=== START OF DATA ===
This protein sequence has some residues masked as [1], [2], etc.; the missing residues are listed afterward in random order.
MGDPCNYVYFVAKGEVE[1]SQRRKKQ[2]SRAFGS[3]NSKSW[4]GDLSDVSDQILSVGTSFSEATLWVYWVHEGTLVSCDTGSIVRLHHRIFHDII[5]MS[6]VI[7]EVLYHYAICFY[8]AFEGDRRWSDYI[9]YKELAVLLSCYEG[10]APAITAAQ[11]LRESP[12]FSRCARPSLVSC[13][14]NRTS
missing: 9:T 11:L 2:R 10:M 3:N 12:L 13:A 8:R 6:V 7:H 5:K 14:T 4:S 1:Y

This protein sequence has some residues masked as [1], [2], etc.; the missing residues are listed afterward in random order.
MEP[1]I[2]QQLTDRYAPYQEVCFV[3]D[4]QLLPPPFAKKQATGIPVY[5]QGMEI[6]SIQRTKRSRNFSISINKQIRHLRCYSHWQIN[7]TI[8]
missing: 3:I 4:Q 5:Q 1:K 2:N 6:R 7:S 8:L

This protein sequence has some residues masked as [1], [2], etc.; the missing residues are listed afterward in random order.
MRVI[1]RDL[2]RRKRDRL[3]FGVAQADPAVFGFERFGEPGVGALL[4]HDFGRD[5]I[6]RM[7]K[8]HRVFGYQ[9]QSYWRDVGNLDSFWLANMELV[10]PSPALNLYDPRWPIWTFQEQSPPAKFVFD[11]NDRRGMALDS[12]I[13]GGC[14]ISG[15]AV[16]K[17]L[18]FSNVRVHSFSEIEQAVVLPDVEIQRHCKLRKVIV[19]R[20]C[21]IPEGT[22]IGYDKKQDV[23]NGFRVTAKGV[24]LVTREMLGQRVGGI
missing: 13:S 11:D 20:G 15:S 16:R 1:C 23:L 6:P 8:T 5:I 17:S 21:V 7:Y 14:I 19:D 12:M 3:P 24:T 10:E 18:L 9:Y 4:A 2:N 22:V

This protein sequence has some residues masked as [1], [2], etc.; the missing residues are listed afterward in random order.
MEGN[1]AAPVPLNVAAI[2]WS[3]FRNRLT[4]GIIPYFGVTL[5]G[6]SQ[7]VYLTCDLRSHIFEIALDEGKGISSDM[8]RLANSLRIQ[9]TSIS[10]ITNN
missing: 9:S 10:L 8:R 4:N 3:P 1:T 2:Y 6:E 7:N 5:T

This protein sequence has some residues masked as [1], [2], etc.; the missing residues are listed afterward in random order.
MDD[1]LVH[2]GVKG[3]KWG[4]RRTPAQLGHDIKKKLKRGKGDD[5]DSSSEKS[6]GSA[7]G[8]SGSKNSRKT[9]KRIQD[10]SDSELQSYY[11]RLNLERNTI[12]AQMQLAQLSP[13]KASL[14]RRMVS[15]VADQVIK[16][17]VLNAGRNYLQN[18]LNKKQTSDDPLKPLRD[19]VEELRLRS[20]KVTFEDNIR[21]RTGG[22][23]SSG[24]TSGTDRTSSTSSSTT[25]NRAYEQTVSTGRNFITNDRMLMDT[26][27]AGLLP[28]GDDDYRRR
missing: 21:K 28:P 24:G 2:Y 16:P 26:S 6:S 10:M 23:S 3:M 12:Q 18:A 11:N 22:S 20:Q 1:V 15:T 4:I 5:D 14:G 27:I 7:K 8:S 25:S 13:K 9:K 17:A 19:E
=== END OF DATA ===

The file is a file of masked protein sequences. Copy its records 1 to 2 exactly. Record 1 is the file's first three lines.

This protein sequence has some residues masked as [1], [2], etc.; the missing residues are listed afterward in random order.
MGDPCNYVYFVAKGEVE[1]SQRRKKQ[2]SRAFGS[3]NSKSW[4]GDLSDVSDQILSVGTSFSEATLWVYWVHEGTLVSCDTGSIVRLHHRIFHDII[5]MS[6]VI[7]EVLYHYAICFY[8]AFEGDRRWSDYI[9]YKELAVLLSCYEG[10]APAITAAQ[11]LRESP[12]FSRCARPSLVSC[13][14]NRTS
missing: 9:T 11:L 2:R 10:M 3:N 12:L 13:A 8:R 6:V 7:H 5:K 14:T 4:S 1:Y

This protein sequence has some residues masked as [1], [2], etc.; the missing residues are listed afterward in random order.
MEP[1]I[2]QQLTDRYAPYQEVCFV[3]D[4]QLLPPPFAKKQATGIPVY[5]QGMEI[6]SIQRTKRSRNFSISINKQIRHLRCYSHWQIN[7]TI[8]
missing: 3:I 4:Q 5:Q 1:K 2:N 6:R 7:S 8:L